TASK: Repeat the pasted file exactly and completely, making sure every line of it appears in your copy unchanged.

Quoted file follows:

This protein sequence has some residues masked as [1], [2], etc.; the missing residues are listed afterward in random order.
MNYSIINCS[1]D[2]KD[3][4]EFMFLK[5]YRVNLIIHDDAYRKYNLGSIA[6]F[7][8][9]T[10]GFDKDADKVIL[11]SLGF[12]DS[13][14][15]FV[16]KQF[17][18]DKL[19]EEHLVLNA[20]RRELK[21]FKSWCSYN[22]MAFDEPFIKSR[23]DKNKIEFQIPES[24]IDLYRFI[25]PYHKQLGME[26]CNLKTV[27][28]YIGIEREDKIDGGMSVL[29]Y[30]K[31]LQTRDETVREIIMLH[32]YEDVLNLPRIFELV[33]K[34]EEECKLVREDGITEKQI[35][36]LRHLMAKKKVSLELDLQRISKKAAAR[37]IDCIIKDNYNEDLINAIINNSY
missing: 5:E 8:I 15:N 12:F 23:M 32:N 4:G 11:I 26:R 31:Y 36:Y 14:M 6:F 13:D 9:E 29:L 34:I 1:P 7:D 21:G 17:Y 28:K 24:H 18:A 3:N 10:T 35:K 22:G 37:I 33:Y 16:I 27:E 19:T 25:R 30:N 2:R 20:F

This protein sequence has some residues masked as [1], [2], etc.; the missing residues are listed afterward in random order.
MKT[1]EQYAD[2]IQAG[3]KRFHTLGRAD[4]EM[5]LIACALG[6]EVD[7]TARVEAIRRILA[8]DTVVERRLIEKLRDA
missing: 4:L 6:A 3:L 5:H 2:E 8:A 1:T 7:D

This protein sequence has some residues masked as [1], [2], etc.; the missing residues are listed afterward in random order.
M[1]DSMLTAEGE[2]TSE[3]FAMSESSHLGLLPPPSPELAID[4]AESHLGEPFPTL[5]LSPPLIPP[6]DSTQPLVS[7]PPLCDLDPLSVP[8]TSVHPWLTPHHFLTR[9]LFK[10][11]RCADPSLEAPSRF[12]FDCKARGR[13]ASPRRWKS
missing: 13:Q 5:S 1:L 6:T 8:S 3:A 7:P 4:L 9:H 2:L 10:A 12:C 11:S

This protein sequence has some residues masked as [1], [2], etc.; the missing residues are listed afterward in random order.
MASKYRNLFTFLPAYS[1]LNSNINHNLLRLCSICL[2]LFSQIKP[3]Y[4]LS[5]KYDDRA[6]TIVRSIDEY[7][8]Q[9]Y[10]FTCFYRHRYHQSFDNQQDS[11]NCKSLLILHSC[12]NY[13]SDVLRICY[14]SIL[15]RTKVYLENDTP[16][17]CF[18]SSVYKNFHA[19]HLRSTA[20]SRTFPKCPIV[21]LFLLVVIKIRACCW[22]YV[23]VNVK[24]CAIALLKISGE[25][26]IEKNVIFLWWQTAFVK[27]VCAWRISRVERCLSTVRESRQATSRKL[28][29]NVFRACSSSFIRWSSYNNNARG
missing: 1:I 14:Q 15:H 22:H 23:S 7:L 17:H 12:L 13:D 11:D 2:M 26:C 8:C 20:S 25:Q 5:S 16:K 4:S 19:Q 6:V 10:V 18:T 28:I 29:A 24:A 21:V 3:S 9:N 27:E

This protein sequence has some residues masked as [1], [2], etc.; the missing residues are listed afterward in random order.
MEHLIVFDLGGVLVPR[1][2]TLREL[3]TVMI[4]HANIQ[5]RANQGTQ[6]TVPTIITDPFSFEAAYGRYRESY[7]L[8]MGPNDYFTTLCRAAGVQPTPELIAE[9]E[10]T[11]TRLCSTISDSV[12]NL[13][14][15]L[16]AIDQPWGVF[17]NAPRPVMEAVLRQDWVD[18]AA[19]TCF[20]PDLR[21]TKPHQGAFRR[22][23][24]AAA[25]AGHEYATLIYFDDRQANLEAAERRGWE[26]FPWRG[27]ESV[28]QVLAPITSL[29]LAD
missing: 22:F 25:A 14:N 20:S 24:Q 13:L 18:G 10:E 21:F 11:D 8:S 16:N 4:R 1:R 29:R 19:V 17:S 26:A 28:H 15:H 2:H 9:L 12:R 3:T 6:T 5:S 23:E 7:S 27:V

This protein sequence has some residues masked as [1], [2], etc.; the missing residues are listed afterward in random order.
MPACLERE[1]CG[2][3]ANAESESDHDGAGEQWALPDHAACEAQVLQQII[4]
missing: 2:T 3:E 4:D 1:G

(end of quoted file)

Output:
This protein sequence has some residues masked as [1], [2], etc.; the missing residues are listed afterward in random order.
MNYSIINCS[1]D[2]KD[3][4]EFMFLK[5]YRVNLIIHDDAYRKYNLGSIA[6]F[7][8][9]T[10]GFDKDADKVIL[11]SLGF[12]DS[13][14][15]FV[16]KQF[17][18]DKL[19]EEHLVLNA[20]RRELK[21]FKSWCSYN[22]MAFDEPFIKSR[23]DKNKIEFQIPES[24]IDLYRFI[25]PYHKQLGME[26]CNLKTV[27][28]YIGIEREDKIDGGMSVL[29]Y[30]K[31]LQTRDETVREIIMLH[32]YEDVLNLPRIFELV[33]K[34]EEECKLVREDGITEKQI[35][36]LRHLMAKKKVSLELDLQRISKKAAAR[37]IDCIIKDNYNEDLINAIINNSY
missing: 5:E 8:I 15:N 12:F 23:M 32:N 4:G 11:I 26:R 31:Y 36:Y 14:M 6:F 13:D 9:E 29:L 34:I 1:P 7:D 21:G 17:Y 28:K 24:H 18:A 3:N 10:T 35:K 22:G 37:I 33:Y 16:I 27:E 19:T 25:R 30:N 2:R 20:F

This protein sequence has some residues masked as [1], [2], etc.; the missing residues are listed afterward in random order.
MKT[1]EQYAD[2]IQAG[3]KRFHTLGRAD[4]EM[5]LIACALG[6]EVD[7]TARVEAIRRILA[8]DTVVERRLIEKLRDA
missing: 4:L 6:A 3:L 5:H 2:E 8:A 1:T 7:D

This protein sequence has some residues masked as [1], [2], etc.; the missing residues are listed afterward in random order.
M[1]DSMLTAEGE[2]TSE[3]FAMSESSHLGLLPPPSPELAID[4]AESHLGEPFPTL[5]LSPPLIPP[6]DSTQPLVS[7]PPLCDLDPLSVP[8]TSVHPWLTPHHFLTR[9]LFK[10][11]RCADPSLEAPSRF[12]FDCKARGR[13]ASPRRWKS
missing: 13:Q 5:S 1:L 6:T 8:S 3:A 7:P 4:L 9:H 2:L 10:A 12:C 11:S

This protein sequence has some residues masked as [1], [2], etc.; the missing residues are listed afterward in random order.
MASKYRNLFTFLPAYS[1]LNSNINHNLLRLCSICL[2]LFSQIKP[3]Y[4]LS[5]KYDDRA[6]TIVRSIDEY[7][8]Q[9]Y[10]FTCFYRHRYHQSFDNQQDS[11]NCKSLLILHSC[12]NY[13]SDVLRICY[14]SIL[15]RTKVYLENDTP[16][17]CF[18]SSVYKNFHA[19]HLRSTA[20]SRTFPKCPIV[21]LFLLVVIKIRACCW[22]YV[23]VNVK[24]CAIALLKISGE[25][26]IEKNVIFLWWQTAFVK[27]VCAWRISRVERCLSTVRESRQATSRKL[28][29]NVFRACSSSFIRWSSYNNNARG
missing: 1:I 14:Q 15:H 22:H 23:S 7:L 17:H 12:L 13:D 11:D 2:M 26:C 8:C 20:S 25:Q 5:S 16:K 4:S 19:Q 6:V 10:V 18:T 28:I 29:A 24:A 21:V 3:S 9:N 27:E

This protein sequence has some residues masked as [1], [2], etc.; the missing residues are listed afterward in random order.
MEHLIVFDLGGVLVPR[1][2]TLREL[3]TVMI[4]HANIQ[5]RANQGTQ[6]TVPTIITDPFSFEAAYGRYRESY[7]L[8]MGPNDYFTTLCRAAGVQPTPELIAE[9]E[10]T[11]TRLCSTISDSV[12]NL[13][14][15]L[16]AIDQPWGVF[17]NAPRPVMEAVLRQDWVD[18]AA[19]TCF[20]PDLR[21]TKPHQGAFRR[22][23][24]AAA[25]AGHEYATLIYFDDRQANLEAAERRGWE[26]FPWRG[27]ESV[28]QVLAPITSL[29]LAD
missing: 22:F 25:A 14:N 20:S 24:Q 13:L 18:G 10:E 21:F 11:D 8:S 16:N 4:R 1:R 29:R 19:V 17:S 26:A 28:H 15:H 2:H 9:L 12:R 3:T 6:T 5:S 23:E 7:S 27:V

This protein sequence has some residues masked as [1], [2], etc.; the missing residues are listed afterward in random order.
MPACLERE[1]CG[2][3]ANAESESDHDGAGEQWALPDHAACEAQVLQQII[4]
missing: 2:T 3:E 4:D 1:G